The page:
Social Psychiatry and Psychiatric Epidemiology

, Volume 40, Issue 1, pp 27–35

Challenges to evidence-based medicine:

A comparison of patients and treatments in randomized controlled trials with patients and treatments in a practice research network
  • Deborah A. Zarin
  • Julia L. Young
  • Joyce C. West
ORIGINAL PAPER

DOI: 10.1007/s00127-005-0838-9

Cite this article as:
Zarin, D.A., Young, J.L. & West, J.C. Soc Psychiatry Psychiatr Epidemiol (2005) 40: 27. doi:10.1007/s00127-005-0838-9

Abstract

Background

The practice of evidence-based medicine depends on the availability of clinically relevant research, yet questions have been raised about the generalizability of findings from randomized controlled trials (RCTs).

Objectives

The aim of this study was to quantify differences between RCT patients and treatments and those in day-to-day clinical practice.

Research Design

Data from published reports of two key RCTs underlying recent treatment advances in psychiatry were compared with data on routine psychiatric practice collected through a Practice Research Network (PRN).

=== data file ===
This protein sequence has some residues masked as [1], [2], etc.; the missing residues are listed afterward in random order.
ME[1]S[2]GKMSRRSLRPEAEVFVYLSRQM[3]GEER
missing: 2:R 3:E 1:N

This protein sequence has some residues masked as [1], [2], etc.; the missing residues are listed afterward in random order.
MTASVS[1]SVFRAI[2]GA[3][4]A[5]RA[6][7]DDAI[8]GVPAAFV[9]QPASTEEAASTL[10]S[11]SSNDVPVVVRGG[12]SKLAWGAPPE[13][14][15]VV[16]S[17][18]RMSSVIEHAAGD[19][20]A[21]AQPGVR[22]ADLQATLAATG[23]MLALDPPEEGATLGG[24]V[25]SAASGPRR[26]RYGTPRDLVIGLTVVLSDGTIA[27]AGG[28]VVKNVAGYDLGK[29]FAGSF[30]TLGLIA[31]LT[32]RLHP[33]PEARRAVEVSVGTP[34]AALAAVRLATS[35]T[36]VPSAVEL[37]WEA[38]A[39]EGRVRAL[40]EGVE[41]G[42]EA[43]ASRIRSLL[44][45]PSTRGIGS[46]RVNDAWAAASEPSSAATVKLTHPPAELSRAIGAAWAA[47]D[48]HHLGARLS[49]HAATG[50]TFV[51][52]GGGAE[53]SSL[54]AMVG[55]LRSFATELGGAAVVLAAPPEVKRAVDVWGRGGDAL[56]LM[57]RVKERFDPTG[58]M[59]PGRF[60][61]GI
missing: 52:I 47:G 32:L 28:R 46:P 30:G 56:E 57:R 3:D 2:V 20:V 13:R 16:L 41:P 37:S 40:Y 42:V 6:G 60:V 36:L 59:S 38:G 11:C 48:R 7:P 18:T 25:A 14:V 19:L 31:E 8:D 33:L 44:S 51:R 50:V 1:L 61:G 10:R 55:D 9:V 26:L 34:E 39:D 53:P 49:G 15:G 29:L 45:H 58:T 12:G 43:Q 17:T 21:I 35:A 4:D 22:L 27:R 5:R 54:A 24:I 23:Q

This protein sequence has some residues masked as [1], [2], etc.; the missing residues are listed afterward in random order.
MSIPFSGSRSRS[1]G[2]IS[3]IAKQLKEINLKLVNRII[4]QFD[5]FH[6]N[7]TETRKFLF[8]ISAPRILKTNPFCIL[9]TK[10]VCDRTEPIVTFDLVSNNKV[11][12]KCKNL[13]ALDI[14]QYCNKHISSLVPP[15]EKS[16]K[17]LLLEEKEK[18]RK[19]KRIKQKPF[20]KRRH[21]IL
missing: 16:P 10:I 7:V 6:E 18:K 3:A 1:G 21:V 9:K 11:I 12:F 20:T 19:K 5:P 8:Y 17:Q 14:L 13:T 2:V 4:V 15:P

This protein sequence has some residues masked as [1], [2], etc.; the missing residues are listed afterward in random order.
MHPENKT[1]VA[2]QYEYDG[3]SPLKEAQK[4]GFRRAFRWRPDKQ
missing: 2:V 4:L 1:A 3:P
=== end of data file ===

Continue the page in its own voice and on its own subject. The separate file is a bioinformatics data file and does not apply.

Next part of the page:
Setting

Hospital inpatient units (RCT) and the full range of psychiatric practice settings in the United States (PRN).

Subjects

Adults with bipolar I disorder and adults with schizophrenia.

Measures

Demographic (age, gender, race), clinical (principal diagnoses, comorbid conditions, psychosocial functioning, and histories of hospitalization), and treatment (medication name and dosage) characteristics.

Results

PRN patients had more comorbid conditions and were more likely to be white, female, and older than RCT patients. In all, 38% of PRN patients with schizophrenia and 55% of PRN patients with bipolar I disorder would have been ineligible for the corresponding RCT. Most PRN patients receiving an RCT study medication were also receiving other medications not allowed by the RCT protocol.

Conclusions

Findings support the assertion that RCT patients and treatments are not typical of those in clinical practice, and most patients in clinical practice are receiving treatments that do not have direct empirical support. Research is needed to determine the extent to which RCT findings should be used to guide routine clinical decisions.

Key words

evidence-based medicinerandomized controlled trialsgeneralizabilityschizophreniabipolar disorder

Copyright information

© Steinkopff Verlag 2005

Authors and Affiliations

  • Deborah A. Zarin
    • 2
  • Julia L. Young
    • 3
  • Joyce C. West
    • 1
  1. 1.American Psychiatric Institute for Research and Education Practice Research NetworkArlington (VA)USA
  2. 2.Technology Assessment Program Agency for Healthcare Research and Quality (AHRQ)Rockville (MD)USA
  3. 3.Mathematica Policy Research, Inc.Washington (D.C.)USA